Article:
Prepping for cold winter weather can help keep you comfortable, save on energy costs and also avoid potential damage to your home. Consider these DIY weatherization steps to address common trouble spots.
Weatherstripping involves sealing gaps around windows and doors so your home feels warmer in winter and you save on energy bills. If the weatherstripping around your doors is damaged, air can leak freely in and out of your home, creating drafts and wasting energy and money. You can use silicone rubber weatherstripping to permanently seal gaps and fix the problem.
What you’ll need:
These items should be available at most hardware and home improvement stores.
Start by examining your home’s exterior doors for worn weatherstripping. Once you’ve identified a door to work on, close the door and measure the gaps to determine what size silicone tubing you’ll need to use as your new weatherstripping. Then follow these steps:
Once your new silicone tubing is in place, your door will be airtight and ready to function like new.
When the caulk around your windows dries up, it can crack and allow cold air in during the winter. Feel for drafts around closed windows and seal any holes or cracks with caulk.
What you’ll need:
For windows that open:
For fixed (non-opening) and picture windows:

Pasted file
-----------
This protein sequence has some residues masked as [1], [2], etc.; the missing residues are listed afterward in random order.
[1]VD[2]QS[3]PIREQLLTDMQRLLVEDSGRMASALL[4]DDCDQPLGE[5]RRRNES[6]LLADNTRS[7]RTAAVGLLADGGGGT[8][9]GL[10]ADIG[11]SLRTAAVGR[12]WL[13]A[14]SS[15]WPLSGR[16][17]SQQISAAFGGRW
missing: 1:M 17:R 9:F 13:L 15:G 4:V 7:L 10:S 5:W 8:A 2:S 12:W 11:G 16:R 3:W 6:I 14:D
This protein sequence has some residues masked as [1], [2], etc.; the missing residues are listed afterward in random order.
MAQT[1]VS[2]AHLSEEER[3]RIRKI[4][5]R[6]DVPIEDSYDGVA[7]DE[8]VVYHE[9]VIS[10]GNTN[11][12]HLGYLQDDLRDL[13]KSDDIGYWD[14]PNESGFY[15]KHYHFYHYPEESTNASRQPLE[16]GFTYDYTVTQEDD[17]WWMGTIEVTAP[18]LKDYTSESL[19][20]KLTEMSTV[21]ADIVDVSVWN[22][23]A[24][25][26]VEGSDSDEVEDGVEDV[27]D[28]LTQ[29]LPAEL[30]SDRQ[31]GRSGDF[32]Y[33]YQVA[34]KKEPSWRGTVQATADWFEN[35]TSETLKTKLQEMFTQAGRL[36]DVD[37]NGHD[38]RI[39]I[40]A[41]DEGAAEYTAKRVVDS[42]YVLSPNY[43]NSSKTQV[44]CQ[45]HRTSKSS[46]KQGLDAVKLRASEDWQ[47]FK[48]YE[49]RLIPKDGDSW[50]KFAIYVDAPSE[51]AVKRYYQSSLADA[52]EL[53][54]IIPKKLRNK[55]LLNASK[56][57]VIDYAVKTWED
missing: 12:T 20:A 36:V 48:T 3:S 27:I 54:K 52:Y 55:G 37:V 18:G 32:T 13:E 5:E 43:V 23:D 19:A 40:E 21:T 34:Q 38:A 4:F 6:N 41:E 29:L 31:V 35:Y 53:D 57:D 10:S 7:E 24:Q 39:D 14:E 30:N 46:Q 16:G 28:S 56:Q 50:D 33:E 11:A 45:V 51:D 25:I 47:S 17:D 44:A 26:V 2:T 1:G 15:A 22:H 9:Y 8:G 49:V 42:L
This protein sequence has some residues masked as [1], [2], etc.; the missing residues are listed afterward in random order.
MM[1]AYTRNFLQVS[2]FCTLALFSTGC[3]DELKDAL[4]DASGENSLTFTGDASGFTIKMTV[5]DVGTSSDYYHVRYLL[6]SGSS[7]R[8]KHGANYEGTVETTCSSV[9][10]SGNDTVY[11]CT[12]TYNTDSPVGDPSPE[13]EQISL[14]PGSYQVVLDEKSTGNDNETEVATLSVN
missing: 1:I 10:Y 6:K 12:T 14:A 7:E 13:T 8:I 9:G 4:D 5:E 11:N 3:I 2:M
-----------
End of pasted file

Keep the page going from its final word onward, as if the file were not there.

The glass of a fixed window can become loose in its frame over time. This can create drafts or small air leaks.
ENERGY STAR® also provides guidance on sealing behind trim, which requires a little more skill but can result in higher energy savings and increased comfort during cold winter months.
In extremely cold temperatures, your outdoor faucets (hose bibs) can freeze up and cause pipes to burst. If the forecast looks frigid, shut off the interior water valve for your outdoor faucets, and disconnect and drain hoses. You can also purchase outdoor faucet covers at most hardware stores and use them as extra protection from frozen pipes.
Turning off the water to your home is also a good idea if you’re going on an extended vacation.
Does your home have exposed pipes in the basement, crawlspace, garage or attic? You may want to insulate with pipe insulation or newspaper to protect pipes from freezing.
Pipe insulation is normally sold with a pre-cut groove allowing for easy installation. Make sure to buy the right size so it fits snuggly over your pipe (you can roughly measure with the diameter of the pipe with a ruler or tape measure). Secure the pipe insulation to the pipe with twine, corrosion-resistant wire or plastic compression ties. Tape is not recommended as it will break down over time.
Check gutters for leaves and other debris that can cause snow and water to accumulate. When water can’t drain properly off your roof, it can create extra stress and possible damage to the roof, facia board or siding.
Clean your gutters before winter and also make sure they’re secure. It’s important to do this before winter, when gutters will be tasked with moving water off the roof and away from the home more regularly than other seasons. Gutters can become loose over time. To make sure they’re secure, check for any sections that feel loose or are obviously wobbling. You can resecure gutters using plumbers tape strapping or screws.
No-Cost and Low-Cost Tips